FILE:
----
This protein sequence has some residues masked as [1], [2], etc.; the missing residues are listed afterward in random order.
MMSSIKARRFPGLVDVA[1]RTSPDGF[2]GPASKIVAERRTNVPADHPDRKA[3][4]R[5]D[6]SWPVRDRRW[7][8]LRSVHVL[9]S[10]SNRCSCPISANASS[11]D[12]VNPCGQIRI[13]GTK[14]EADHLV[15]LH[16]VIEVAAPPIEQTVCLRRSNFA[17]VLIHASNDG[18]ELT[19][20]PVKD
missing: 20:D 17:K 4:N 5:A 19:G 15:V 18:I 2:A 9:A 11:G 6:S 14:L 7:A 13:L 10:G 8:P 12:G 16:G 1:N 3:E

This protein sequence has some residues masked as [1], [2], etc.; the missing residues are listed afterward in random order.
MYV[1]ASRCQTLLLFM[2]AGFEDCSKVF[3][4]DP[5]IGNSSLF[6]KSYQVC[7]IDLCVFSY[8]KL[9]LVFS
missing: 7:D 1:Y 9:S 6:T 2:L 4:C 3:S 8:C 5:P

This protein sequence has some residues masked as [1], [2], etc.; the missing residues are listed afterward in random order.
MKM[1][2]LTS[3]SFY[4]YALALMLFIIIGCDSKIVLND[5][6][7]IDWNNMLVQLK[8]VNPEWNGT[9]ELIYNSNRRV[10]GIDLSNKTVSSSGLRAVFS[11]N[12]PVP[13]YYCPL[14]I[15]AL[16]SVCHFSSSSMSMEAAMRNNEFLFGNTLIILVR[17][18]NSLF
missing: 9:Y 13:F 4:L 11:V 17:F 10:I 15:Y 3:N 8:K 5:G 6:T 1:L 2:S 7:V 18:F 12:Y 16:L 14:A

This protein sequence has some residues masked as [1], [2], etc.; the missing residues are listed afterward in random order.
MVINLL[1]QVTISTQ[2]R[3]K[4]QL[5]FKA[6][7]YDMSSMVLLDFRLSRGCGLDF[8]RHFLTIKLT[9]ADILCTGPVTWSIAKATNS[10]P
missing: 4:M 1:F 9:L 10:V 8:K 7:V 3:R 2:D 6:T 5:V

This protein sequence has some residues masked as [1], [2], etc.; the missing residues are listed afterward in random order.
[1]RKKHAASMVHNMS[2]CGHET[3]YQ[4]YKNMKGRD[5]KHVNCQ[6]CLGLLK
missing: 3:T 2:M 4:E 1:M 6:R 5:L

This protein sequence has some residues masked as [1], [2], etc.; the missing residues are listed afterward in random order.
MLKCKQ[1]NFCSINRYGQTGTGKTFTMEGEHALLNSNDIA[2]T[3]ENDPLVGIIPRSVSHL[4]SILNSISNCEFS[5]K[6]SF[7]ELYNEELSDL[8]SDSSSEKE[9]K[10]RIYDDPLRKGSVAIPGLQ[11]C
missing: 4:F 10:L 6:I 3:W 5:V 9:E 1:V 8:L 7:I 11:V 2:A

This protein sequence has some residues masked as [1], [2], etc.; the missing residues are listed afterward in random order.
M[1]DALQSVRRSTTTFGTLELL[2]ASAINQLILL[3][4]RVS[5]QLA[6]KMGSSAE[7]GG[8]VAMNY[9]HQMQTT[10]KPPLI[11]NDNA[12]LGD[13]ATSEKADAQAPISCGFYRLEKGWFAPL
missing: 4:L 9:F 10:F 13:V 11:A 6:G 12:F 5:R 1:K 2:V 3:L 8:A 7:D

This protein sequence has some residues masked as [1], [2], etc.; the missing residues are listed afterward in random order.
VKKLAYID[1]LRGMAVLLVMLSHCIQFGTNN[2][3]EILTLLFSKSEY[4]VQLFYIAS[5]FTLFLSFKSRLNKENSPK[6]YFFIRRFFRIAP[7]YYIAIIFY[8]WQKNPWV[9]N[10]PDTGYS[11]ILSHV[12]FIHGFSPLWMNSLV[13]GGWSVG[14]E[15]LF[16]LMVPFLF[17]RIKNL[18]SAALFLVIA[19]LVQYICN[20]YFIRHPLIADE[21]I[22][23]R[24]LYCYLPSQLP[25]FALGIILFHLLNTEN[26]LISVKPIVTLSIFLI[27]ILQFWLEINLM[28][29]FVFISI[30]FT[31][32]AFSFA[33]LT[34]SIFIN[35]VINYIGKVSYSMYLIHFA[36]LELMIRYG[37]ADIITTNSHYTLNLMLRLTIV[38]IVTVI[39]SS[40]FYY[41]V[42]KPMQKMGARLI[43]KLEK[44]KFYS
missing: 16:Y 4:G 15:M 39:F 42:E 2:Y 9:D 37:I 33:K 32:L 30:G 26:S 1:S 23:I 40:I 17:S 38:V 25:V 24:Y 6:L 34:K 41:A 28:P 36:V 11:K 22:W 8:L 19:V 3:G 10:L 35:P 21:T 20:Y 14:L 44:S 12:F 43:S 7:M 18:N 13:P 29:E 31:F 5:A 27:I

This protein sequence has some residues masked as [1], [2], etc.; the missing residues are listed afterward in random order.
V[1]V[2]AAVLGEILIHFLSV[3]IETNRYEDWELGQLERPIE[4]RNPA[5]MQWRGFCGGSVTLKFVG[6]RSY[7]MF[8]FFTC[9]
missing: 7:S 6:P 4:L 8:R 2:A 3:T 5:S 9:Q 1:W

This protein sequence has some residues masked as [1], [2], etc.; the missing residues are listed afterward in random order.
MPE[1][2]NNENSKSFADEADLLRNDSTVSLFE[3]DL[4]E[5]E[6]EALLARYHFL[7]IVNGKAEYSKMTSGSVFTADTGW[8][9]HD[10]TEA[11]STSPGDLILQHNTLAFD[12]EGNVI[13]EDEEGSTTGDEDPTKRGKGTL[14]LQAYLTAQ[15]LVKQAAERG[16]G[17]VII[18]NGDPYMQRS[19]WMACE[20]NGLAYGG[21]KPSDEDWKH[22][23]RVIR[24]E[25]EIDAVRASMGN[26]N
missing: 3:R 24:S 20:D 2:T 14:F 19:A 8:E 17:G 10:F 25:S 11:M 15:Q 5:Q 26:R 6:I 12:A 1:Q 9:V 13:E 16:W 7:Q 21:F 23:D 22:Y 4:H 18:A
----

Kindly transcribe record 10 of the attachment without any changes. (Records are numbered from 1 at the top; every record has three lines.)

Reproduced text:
This protein sequence has some residues masked as [1], [2], etc.; the missing residues are listed afterward in random order.
MPE[1][2]NNENSKSFADEADLLRNDSTVSLFE[3]DL[4]E[5]E[6]EALLARYHFL[7]IVNGKAEYSKMTSGSVFTADTGW[8][9]HD[10]TEA[11]STSPGDLILQHNTLAFD[12]EGNVI[13]EDEEGSTTGDEDPTKRGKGTL[14]LQAYLTAQ[15]LVKQAAERG[16]G[17]VII[18]NGDPYMQRS[19]WMACE[20]NGLAYGG[21]KPSDEDWKH[22][23]RVIR[24]E[25]EIDAVRASMGN[26]N
missing: 3:R 24:S 20:D 2:T 14:F 19:A 8:E 17:G 10:F 25:S 11:M 15:Q 5:Q 26:R 6:I 12:A 1:Q 9:V 13:E 16:W 7:Q 21:F 23:D 22:Y 4:H 18:A